Isabel Hardman

Can David Cameron really stick by his net migration target now his EU deal is done?

Can David Cameron really stick by his net migration target now his EU deal is done?
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The net migration statistics have, for quite a while, been an awkward quarterly occurrence that the Tories just have to sit through and pretend isn’t happening. Today’s release from the Office for National Statistics shows that David Cameron is still nowhere near hitting his pledge of driving net migration into the tens of thousands, with net long-term migration in the year to September 2015 at 323,000, up 31,000 from the previous year.

EU net migration was 172,000, with a year-on-year rise that the ONS says is not statistically significant, while non-EU net migration was 191,000, which is roughly similar to the 188,000 in the previous year. A couple of years ago, ministers had to face up to the fact that with EU migration so high, they had no chance of reaching the target, even by squeezing non-EU migration to a ridiculous extent. Then once Cameron announced his EU renegotiation, they could stall, saying that they still thought the target was important, but that they could achieve it with the Prime Minister’s renegotiation, and that’s why everyone needed to vote Conservative.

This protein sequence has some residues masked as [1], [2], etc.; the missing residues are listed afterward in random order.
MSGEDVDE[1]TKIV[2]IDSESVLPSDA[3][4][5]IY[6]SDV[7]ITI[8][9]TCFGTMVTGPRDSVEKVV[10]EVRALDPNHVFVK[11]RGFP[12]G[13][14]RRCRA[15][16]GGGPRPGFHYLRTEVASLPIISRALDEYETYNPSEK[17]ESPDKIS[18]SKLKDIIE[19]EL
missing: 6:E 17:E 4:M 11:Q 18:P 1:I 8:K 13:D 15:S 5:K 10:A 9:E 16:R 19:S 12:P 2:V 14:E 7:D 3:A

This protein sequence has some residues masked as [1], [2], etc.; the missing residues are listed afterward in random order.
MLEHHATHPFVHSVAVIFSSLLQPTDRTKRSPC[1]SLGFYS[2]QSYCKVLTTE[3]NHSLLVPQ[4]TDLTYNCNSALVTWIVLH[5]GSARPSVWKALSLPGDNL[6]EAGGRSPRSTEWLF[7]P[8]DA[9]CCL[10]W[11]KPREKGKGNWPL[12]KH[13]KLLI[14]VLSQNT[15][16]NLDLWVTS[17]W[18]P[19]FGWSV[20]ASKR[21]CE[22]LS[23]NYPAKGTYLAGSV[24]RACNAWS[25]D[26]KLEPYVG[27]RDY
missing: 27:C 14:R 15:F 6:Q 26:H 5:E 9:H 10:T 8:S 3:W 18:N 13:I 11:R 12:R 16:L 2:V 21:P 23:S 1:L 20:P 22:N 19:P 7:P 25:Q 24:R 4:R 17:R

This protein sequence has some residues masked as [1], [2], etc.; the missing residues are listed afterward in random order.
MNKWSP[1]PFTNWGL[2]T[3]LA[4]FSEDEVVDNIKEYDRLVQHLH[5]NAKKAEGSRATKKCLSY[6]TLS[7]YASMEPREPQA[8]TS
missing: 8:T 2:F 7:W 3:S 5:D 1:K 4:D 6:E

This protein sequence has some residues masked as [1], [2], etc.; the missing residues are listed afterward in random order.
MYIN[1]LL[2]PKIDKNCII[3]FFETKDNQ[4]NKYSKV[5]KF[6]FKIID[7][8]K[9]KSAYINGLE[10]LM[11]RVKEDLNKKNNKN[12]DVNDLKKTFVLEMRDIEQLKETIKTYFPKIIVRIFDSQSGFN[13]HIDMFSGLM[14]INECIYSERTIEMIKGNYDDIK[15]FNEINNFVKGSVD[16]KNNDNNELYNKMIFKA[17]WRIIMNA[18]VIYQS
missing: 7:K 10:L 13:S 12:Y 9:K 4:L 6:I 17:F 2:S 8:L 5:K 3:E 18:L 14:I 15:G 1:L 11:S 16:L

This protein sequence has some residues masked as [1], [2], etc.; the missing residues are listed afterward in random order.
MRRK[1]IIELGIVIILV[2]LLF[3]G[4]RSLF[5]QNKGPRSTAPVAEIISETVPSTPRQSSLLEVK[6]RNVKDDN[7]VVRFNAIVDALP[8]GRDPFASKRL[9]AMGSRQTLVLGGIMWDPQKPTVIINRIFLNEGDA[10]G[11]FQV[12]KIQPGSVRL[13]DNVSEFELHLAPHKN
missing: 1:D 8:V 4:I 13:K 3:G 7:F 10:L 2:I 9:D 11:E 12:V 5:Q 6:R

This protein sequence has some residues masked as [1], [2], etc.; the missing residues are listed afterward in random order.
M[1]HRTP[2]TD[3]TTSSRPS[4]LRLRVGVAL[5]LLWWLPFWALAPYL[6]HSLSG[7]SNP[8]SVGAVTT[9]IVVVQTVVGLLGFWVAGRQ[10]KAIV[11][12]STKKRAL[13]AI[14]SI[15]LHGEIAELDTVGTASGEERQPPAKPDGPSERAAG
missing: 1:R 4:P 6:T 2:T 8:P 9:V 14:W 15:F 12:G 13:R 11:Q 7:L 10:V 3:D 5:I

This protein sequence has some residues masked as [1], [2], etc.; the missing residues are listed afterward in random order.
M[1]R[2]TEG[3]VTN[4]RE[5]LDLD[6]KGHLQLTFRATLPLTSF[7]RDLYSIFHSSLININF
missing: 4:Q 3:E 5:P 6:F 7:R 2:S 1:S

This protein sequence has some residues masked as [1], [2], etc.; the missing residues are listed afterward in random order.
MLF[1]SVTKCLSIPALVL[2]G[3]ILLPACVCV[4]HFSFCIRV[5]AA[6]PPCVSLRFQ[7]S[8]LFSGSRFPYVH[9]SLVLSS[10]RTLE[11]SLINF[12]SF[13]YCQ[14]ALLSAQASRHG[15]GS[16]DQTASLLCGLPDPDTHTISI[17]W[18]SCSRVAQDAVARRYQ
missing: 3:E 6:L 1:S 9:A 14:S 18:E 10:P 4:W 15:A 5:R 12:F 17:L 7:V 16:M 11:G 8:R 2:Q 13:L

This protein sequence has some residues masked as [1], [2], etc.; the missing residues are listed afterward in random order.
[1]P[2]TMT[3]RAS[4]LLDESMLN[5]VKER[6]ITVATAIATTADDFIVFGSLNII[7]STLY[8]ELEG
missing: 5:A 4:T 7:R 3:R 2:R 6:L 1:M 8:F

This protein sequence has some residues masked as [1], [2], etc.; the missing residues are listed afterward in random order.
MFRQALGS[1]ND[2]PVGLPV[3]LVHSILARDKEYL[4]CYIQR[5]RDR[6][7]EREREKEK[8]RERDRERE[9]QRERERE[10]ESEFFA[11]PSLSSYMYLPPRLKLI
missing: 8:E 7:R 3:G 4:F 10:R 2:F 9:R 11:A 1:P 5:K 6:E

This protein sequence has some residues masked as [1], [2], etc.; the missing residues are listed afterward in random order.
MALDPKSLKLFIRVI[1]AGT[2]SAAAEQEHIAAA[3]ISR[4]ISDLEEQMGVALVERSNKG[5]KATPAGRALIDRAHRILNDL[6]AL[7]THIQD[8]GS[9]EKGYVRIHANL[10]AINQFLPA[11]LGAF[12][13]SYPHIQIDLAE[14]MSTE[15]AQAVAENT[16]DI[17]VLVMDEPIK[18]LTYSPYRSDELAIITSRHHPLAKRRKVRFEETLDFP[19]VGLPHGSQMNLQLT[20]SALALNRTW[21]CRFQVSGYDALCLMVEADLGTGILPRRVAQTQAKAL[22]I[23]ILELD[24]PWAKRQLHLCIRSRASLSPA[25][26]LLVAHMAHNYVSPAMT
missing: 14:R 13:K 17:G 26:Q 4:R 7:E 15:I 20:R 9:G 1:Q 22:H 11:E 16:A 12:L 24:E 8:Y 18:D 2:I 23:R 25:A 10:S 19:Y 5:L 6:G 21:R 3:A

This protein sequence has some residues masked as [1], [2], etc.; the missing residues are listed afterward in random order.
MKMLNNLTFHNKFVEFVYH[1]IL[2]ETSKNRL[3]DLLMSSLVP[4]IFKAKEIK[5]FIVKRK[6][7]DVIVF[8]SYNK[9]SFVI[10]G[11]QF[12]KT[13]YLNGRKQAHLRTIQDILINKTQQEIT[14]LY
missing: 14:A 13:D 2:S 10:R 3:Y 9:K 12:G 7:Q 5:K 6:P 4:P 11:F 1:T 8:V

Now that the renegotiation is over, ministers are still sticking to their guns on the target. Cameron insisted in his late night press conference in Brussels that his changes would end the abuse of free movement, but he will have to spend the next four months explaining how on earth he is going to meet the target that he continues to commit to as a result of this deal that he has brought back from Brussels. Now his renegotiation is over, he has no excuses left.